To Conduct Free Screening, Treatment Of Affected Babies In UPTH, USUTH, Primary Health Centers

With startling indices ranking Port Harcourt, the Rivers State capital, amongst cities with the highest cases of children suffering and dying from neonatal jaundice in the country, citizens have raised concern that the scourge portends danger for the future of children, if not checked.

 Against this backdrop, the O. B. Lulu-Briggs Foundation has taken the bull by the horn by organizing a one day seminar tended to creating the needed awareness and sensitize the general public, most of whom still knows little or nothing about the ailment.

 The program which held on Saturday, May 21, 2022 at the La Sein Pavillon Royale, 22, Forces Avenue, GRA, Port Harcourt, with the theme’ ‘Nip Neonatal Jaundice in the Bud’, drew medical experts from the University of Port Harcourt Teaching Hospital (UPTH) and its sister institution, Rivers State University Teaching Hospital (RSUTH), Oroworukwo, Port Harcourt as well as volunteer medical professionals from other parts of the country.

Elated participants thronged the magnificent Conference Hall at the Pavilion and enriched their knowledge, thanks to the resourceful speakers, who succinctly, gave human face to the highly technical discourse for easy understanding.

Before introducing the guest speakers for their presentations, the Chairman of O. B. Lulu-Briggs Foundation, Dr. (Mrs.) Seinye O. B. Lulu-Briggs was put on a Skype video where she addressed the expectant audience.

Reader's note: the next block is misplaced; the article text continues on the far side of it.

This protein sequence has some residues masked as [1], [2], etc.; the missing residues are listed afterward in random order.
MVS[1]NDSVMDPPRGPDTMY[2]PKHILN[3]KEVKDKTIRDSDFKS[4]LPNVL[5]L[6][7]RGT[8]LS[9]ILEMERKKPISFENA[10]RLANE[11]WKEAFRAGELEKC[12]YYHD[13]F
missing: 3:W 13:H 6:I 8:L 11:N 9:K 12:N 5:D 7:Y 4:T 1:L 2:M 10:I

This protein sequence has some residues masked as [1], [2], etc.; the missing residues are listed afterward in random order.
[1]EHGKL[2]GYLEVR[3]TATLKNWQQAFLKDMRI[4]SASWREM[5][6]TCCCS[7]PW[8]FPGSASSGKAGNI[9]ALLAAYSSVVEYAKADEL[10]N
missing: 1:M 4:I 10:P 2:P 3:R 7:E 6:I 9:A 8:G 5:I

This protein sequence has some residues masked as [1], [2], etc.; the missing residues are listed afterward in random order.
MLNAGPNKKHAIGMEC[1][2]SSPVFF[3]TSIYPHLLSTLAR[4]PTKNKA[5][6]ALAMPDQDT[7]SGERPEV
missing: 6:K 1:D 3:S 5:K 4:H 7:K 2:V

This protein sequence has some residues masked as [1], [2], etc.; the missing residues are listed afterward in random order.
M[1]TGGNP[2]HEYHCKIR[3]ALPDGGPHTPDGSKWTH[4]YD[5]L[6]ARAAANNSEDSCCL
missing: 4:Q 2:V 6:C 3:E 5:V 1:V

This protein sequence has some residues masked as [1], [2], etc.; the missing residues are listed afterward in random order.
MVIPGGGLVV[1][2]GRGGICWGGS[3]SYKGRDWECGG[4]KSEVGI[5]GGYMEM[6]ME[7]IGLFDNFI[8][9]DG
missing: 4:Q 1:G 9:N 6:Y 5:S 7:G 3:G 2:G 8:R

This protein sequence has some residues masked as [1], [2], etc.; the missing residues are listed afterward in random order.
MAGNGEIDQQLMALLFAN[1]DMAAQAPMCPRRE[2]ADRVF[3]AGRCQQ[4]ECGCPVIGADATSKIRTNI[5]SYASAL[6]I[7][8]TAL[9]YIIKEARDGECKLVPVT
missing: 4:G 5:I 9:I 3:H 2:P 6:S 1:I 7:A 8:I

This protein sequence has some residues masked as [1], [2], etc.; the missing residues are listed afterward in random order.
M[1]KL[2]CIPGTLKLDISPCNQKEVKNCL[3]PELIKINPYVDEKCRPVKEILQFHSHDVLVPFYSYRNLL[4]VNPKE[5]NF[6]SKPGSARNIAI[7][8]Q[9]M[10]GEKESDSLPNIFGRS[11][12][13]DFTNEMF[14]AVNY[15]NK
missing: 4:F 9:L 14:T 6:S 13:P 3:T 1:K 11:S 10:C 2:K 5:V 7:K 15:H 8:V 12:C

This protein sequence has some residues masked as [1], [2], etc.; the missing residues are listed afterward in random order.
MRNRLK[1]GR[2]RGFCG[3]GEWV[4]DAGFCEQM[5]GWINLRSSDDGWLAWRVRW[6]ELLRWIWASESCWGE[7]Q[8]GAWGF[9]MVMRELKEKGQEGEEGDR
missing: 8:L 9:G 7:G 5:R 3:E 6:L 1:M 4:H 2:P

As she began by reasserting the popular axiom which says that health is wealth, Dr. Lulu-Briggs noted that one of the most potent strategies used to promote health and wellbeing, is to deploy adequate information on health issues.

She said the program was one in the series of events put together to commemorate the 20th anniversary of the O. B. Lulu Briggs Foundation, even as she cheerfully welcomed the guest speakers and participants to the event.

While also stressing that neonatal jaundice is a major health issue that required more attention than it’s currently getting, Dr. Seinye Lulu-Briggs reiterated repeated warnings by health experts that neonatal jaundice may result in significant mortality and disability, if not properly managed.

The serial-award winner and famed philanthropist, said she was saddened at a recent study which ranked Port Harcourt as one of the cities with the highest cases of neonatal jaundice in the country, noting that the awareness and sensitization seminar was part of a bold move to change the sad narrative.

“This program is a deliberate attempt to encourage actions that would nip neonatal jaundice in the bud, which incidentally is the theme of the program. No family member needs more care in terms of health than babies.  They are helpless in understanding what is happening to them”, she said, as she charged participants to tap from the rich information that would be addressed by the eminent health professionals who would share their knowledge and wisdom.

The Foundation Chairman further charged the attendees, especially mothers, to listen attentively and ask questions where necessary about the causes of the neonatal jaundice, its preventions and how to handle the situations when they arise.